What about the mosquitoes that specifically feed on frogs, how will they be impacted by declining frog populations?

Mosquitoes that are highly specialised to certain environments or ecological niches or close interactions with wildlife may struggle if their ecosystems are disrupted. Habitat degradation may hit some mosquitoes in much the same way it’ll hit other insects. It won’t end well.

What about mosquitoes associated with snow-melt pools in the Australian alps? Could climate change see their habitats destroyed?

Mosquitoes can adapt

Mosquitoes can be some of the most adaptable animals on the plant. That’s probably why they’ve been such persistent pests. In fact many insects are quite adaptable to change and that’s why we may not be facing an “insect apocalypse” as many headlines suggest.

We’ve found that mosquitoes are more abundant in mangrove forests that are degraded or surrounded by industry. Some mosquitoes are even becoming resistant to commonly used insecticides. Those same issues threatening many thousands of insects are no problem for some mosquitoes.

The reality is, mosquitoes have already been around for millions of years, they’ll probably be around long after. Its just that we could take a few species with us…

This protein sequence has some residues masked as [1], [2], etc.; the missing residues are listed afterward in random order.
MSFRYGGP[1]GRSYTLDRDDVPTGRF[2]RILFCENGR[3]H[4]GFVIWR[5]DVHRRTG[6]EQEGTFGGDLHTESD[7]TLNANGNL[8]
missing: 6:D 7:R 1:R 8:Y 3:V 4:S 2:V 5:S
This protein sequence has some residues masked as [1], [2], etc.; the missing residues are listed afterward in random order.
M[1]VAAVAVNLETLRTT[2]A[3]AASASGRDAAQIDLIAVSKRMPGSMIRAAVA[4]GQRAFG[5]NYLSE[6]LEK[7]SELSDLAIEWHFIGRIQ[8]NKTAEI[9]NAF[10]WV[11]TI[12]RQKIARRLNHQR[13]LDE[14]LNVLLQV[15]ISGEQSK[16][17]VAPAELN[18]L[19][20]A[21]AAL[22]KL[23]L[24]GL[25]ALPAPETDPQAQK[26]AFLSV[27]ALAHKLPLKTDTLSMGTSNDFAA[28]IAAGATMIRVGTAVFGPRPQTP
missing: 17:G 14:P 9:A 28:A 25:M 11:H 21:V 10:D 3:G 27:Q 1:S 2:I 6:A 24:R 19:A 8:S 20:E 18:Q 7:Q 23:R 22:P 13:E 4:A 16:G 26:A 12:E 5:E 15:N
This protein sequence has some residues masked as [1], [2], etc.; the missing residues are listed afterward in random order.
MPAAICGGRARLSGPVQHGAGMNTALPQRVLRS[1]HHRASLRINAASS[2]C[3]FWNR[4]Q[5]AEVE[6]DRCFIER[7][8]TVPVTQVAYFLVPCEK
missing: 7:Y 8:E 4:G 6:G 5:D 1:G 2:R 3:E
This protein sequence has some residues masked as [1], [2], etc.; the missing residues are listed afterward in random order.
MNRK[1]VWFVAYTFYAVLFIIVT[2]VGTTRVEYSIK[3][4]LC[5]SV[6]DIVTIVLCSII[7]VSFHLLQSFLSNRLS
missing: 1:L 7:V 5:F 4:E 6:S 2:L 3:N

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The image at the top of this article is of a carbon-dioxide baited mosquito trap, there were thousands of mosquitoes inside; collected late in 2018 along the Georges River in southern Sydney.

Join the conversation on Twitter, are there any mosquitoes you think are under threat?

 

Giant mosquitoes are invading my backyard!

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“I’ve never seen anything like it. I actually heard it before I saw it!”

I get more than a dozen emails, tweets, or phone calls every summer like this. Excited (terrified?) correspondence asking about the “giant” mosquito captured in the backyard or buzzing about windows.

Toxorhynchites speciosus is as “good” a mosquito as there can be. First, it is a gorgeous creature. Almost four times the size of a typical mosquito, it is a large dark and shiny mosquito with bright metallic patterns.

There are around 70 species of Toxorhynchites mosquitoes around the world but only a few species found in Australia. The mosquito is reasonably common, but rarely very abundant. It is found along the eastern and north coast of Australia, stretching from Sydney through to Darwin.

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The larvae of Toxorhynchites speciosus are large and easily spotted in water-holding containers around the backyard

This is one of the few mosquitoes that don’t need blood. Unlike almost all other mosquitoes, the females of which need blood to develop their eggs, Toxorhynchites speciosus doesn’t bite. It gets its energy from plant juices and nectar.

Even though it doesn’t bite, the sheer size of this mosquito makes it an imposing sight.

They most commonly lay eggs in water holding containers around the home. Pot plant saucers, bird baths, watering cans, buckets, bins and even tree holes and water-filled bromeliads. These are the same types of water-filled containers where you’ll find wrigglers of the pest mosquitoes Aedes notoscriptus and Culex quinquefasciatus.